Working Iron Blog
CB radio

Breaker, breaker … still got a CB?

Ah, the citizen’s band radio – is there a more iconic and ubiquitous piece of equipment trucking, I ask? Just like diesel engines, 18-speed gearboxes, and fifth wheels, you mention the “CB” in conversation and everyone instantly draws a connection to trucking.

Heck you can’t talk working iron without talking about CB radios – it’s a technology that’s deeply woven into the sinews of this industry, especially the language.

[You know, I think that’s Jim McCarter talking on the CB to the right – one half of that unique highway couple “The Keys Truckers.”]

Or is it? I mean, these days, one would think a driver probably relies far more on a cell phone and satellite connections than radio signals for his or her communication needs on the road.

However, Charles White doesn’t think that’s the case.

Though he’s biased – after all, White is VP of brands and marketing for RoadPro, which makes a wide assortment of CBs and accessories – he pointed out that interest in CB radios remains high even among new drivers.

“Go on any truck driver forum and you’ll see questions from new drivers about the CB radio,” he explained recently. “Those raised on satellite TV and smart phones seem to regard the CB as a sort of technological artifact, like rotary phones. ‘Do I really need a CB?’ the new drivers ask.”

White said veteran truckers always answer “yes,”  with one going so far to stress that the CB “is not a dying tool; it's a forgotten tool by many drivers. Any trucker that gives a **** has a CB.”

It’s also a bit strange for those now long in the tooth (like me) who clearly remember that stretch of time in the 1970s when everyone and their mother’s uncle thought they needed a CB – heck, my dad had one in our station wagon, with the long whip antenna on the roof providing us with due warning about “parking lots” and speed traps set by “Smokey Bear” down the road ahead of us.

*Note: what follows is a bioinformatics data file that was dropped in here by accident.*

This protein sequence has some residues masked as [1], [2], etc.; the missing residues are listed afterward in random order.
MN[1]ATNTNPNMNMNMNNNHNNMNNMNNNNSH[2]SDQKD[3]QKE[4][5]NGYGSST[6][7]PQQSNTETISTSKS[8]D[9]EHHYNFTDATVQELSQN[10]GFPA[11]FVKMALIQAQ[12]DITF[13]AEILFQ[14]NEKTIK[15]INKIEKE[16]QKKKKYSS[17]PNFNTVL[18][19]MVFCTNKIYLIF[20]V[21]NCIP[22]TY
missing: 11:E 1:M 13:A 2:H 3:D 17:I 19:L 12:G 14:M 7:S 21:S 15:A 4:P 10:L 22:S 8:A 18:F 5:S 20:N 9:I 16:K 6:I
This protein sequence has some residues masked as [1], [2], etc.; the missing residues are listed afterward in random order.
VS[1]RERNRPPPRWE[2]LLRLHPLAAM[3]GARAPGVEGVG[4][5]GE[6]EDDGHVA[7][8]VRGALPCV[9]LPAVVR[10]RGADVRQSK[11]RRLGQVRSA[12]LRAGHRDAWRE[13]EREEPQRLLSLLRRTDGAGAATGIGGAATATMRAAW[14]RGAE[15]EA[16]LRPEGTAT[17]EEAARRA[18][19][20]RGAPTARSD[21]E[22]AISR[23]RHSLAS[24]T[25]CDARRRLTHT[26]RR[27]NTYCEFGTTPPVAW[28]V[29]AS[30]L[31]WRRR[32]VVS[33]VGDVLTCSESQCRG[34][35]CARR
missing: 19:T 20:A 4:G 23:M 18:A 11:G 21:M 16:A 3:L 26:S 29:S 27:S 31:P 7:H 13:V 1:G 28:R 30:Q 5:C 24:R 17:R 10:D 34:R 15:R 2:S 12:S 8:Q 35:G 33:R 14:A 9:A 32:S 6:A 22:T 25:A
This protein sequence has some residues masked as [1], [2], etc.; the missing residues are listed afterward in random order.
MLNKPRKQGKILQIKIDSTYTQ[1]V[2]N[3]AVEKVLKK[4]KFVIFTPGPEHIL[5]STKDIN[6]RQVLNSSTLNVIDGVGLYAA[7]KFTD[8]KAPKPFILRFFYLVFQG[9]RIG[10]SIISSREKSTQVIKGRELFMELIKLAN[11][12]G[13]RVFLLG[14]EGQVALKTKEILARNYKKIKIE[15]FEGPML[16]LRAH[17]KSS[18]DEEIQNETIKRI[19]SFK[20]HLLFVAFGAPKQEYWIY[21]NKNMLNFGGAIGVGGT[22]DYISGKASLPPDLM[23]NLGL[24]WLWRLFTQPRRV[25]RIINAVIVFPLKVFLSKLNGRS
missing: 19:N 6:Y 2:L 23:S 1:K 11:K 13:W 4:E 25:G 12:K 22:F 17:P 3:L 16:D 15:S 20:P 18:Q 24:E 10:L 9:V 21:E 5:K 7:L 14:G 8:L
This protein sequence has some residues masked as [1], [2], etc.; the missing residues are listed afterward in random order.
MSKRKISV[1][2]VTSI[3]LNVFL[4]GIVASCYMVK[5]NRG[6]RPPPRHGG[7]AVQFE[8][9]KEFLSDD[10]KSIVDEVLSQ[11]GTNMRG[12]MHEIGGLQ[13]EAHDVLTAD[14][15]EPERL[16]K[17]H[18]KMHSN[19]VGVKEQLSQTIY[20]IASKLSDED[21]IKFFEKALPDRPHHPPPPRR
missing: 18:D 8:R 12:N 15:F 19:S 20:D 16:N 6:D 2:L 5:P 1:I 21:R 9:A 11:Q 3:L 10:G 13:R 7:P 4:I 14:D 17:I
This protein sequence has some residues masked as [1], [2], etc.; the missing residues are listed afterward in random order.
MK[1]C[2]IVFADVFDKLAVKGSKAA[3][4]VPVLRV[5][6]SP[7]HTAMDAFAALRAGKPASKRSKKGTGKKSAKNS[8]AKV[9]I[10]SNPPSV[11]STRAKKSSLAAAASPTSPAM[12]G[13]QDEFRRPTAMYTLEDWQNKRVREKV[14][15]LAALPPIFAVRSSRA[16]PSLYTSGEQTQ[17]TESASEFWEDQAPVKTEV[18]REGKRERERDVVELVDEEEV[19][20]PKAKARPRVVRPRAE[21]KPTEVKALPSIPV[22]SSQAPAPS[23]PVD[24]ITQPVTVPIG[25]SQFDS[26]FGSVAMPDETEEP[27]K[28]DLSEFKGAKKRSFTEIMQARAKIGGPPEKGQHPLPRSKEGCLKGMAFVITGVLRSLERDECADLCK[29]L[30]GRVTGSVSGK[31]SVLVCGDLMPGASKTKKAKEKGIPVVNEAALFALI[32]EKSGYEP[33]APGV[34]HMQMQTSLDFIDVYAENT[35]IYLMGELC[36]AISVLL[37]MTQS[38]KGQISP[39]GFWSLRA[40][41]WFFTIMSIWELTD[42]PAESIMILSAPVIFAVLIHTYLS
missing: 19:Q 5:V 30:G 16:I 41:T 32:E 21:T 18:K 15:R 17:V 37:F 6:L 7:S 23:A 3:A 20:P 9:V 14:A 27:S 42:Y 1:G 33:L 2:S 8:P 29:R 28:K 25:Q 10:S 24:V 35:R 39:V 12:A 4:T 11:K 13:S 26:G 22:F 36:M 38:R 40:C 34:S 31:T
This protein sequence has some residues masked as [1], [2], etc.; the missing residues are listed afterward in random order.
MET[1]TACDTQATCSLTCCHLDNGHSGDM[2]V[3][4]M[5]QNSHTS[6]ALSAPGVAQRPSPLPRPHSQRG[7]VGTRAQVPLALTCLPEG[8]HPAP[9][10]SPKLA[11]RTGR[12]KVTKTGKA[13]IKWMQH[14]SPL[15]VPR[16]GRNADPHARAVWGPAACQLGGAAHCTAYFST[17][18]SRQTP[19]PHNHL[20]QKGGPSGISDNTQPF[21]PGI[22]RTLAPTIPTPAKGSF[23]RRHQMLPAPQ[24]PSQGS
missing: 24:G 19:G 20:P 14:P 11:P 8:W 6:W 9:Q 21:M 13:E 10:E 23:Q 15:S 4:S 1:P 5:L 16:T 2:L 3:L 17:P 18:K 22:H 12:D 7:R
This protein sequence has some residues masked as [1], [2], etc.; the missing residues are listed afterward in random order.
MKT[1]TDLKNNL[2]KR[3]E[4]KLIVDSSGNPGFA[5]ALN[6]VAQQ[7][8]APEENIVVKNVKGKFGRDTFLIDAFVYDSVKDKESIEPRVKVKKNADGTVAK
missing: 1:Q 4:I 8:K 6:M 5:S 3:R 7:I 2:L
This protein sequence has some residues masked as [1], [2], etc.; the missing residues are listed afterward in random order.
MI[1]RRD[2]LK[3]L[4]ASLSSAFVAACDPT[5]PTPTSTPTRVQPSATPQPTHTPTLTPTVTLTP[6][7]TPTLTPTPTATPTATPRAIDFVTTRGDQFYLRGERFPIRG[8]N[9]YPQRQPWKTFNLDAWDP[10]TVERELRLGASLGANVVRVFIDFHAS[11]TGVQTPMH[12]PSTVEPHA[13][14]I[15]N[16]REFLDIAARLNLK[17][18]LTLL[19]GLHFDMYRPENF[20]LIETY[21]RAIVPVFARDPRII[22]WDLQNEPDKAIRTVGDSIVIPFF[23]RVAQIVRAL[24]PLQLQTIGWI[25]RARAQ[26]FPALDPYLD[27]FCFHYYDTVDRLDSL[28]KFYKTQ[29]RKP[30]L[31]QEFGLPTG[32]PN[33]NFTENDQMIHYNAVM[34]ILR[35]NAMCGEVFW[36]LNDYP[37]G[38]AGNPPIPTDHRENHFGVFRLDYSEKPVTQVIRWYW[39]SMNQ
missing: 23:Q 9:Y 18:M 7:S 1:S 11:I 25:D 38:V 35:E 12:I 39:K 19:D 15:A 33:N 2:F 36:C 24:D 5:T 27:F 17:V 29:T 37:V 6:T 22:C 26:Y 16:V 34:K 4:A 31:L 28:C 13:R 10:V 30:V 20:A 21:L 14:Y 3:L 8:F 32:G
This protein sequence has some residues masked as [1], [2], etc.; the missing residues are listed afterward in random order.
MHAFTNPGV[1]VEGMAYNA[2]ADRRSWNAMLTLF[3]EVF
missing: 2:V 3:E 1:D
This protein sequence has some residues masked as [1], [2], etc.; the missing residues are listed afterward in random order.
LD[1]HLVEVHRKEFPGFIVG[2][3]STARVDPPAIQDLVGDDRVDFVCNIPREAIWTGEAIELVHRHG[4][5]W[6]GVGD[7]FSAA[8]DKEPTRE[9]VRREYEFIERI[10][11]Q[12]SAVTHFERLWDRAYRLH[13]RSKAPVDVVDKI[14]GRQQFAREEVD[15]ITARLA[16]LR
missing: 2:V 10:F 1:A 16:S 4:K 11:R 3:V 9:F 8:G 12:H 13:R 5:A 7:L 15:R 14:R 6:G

[And when you can get famous models such as Rene Russo at left to hawk your product line, you know you've hit the big time.]

Heck, the CB fostered an entire lingo specific to trucking, with the term “parking lot” referring to traffic jams and “Smokey Bear” being a state trooper.

“For those who weren’t alive to experience it, the CB radio craze of the 1970s must seem inexplicable,” RoadPro’s White added. “Why would so many people get excited about a means of communication used primarily by truckers, contractors and hobbyists? How did phrases like ‘10-4’ and ‘What’s your 20?’ enter the vernacular? Why did people who never drove anything with more than four wheels adopt ‘handles’?”

He noted that even First Lady Betty Ford adopted a CB handle – First Mama.

“Sometimes fads are inexplicable (Pet Rocks, anyone?), but the CB radio mania was largely fueled by the 1973 gas crisis,” White recalled. “The federal government imposed a nationwide 55 mph speed limit and frustrated truckers and others turned to their CBs to trade information about cheap gas and speed traps. Once the Federal Communications Commission (FCC) dropped its license requirement, it became a cheap way for non-truckers to partake in an exotic culture.”

And did they ever partake.

Today the 1970s are often viewed as the “hey day” for trucking; the pinnacle of pop culture appeal within the American psyche.